Last week, Forbes ran an article that promoted at-home carwashing and the use of household cleaners. Members of the carwashing industry have since responded, negating the article's claims.
The May 25 article, which was written by Jim Gorzelandy, stated, "Sure you could simply take it to the carwash. Or if you’re feeling flush pay a professional detailer several hundred dollars to slave over its appearance, but it’s easy enough to do the job yourself."
The article also suggested rinsing down the car twice with a hose.
It has since been open to comments and we at PC&D were wondering how those in the industry would react. As of today, there have been comments made by those you probably know, disputing the article's claims.
Detailer Earl Weiss said in his comment, "This advice is a professional Car Detailers dream. Trapping all abrasive dirt between the vehicle surface and rag will mess up the finish. Try this. Wet down a dirty car as described. Let it dry. Run your hand over the surface. Feel the gritty dirt on your hand. That’s what you are rubbing into the surface."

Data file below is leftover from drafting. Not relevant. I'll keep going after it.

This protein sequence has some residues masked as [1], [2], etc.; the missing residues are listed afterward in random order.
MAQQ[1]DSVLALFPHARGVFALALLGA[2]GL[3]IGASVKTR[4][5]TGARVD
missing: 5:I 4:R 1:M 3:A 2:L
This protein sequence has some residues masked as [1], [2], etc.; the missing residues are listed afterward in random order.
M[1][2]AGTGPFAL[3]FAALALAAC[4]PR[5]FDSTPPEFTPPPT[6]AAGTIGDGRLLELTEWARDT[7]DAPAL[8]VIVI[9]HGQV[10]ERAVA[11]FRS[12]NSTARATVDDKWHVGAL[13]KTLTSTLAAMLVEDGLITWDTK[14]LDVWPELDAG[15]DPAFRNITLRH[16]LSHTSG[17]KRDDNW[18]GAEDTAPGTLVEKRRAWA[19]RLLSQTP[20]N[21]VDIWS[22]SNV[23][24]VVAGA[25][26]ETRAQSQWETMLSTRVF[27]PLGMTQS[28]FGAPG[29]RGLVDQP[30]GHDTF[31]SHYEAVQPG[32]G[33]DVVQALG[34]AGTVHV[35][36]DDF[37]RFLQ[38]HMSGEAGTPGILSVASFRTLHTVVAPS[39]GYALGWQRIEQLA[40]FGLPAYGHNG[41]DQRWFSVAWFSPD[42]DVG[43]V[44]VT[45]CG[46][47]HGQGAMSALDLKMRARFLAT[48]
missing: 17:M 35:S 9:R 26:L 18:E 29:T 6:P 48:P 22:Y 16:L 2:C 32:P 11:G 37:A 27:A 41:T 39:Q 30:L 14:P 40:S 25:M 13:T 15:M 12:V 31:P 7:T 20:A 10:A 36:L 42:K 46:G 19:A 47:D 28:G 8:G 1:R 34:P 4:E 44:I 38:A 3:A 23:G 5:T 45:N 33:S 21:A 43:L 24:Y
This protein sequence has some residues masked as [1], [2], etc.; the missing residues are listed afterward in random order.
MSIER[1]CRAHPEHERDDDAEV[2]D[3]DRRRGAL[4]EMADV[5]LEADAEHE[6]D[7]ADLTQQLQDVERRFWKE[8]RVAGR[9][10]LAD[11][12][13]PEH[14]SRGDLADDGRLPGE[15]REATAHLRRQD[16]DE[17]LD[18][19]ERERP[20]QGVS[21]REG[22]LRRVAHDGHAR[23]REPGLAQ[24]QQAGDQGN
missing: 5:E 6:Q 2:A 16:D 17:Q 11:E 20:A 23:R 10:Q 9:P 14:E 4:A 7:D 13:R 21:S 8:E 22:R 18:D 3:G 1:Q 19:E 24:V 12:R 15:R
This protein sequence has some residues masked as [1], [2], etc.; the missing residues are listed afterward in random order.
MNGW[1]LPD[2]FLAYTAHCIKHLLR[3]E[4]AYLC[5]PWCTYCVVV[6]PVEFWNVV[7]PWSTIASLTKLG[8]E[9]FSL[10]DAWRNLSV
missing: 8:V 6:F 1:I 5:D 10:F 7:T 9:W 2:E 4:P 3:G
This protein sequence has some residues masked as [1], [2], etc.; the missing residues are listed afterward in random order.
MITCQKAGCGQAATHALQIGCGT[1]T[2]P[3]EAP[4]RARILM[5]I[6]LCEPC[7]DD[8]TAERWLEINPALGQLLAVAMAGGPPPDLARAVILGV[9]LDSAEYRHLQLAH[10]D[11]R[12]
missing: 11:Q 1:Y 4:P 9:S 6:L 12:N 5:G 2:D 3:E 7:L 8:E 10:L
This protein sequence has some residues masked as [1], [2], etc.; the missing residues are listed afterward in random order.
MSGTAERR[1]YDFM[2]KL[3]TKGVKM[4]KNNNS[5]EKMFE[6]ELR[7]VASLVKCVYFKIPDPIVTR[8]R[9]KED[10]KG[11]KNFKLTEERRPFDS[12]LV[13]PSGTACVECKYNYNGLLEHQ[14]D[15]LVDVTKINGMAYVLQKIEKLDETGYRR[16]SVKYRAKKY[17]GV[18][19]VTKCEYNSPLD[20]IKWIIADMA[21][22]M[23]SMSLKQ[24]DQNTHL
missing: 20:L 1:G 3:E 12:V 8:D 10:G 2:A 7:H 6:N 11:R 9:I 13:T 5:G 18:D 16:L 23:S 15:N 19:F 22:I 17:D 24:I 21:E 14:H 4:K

Eric Wulf, executive director and CEO of the International Carwash Association™, said in his comment, "Great points about protecting your automobile investment. But one thing you missed was the environmental impact of washing your car yourself. When you wash on pavement, chemicals and detergents are released directly to the environment. One city with 62,000 vehicles recently found that driveway washing annually released 190 gallons of fuel, 400 pounds of phosphorus and 60 pounds of ammonia into rivers and streams."
And detailer Renny Doyle of www.detailingsuccess.com stated, "I do wish the author had searched out a little more in-depth professional input from a pro level detailing professional as there are several items that are a tad off and many things have changed within the car washing and detailing world in recent years that the serious enthusiast needs to consider. Sure, the at home wash is easy, but when using some of the items suggested, damage can accrue quickly to the cars finish, even within a simple wash. With the average new vehicle costing as much as a new home was 25 years ago, one needs to be a tad more careful then what I read here."
The article is still open to comments if anyone else chooses to reply.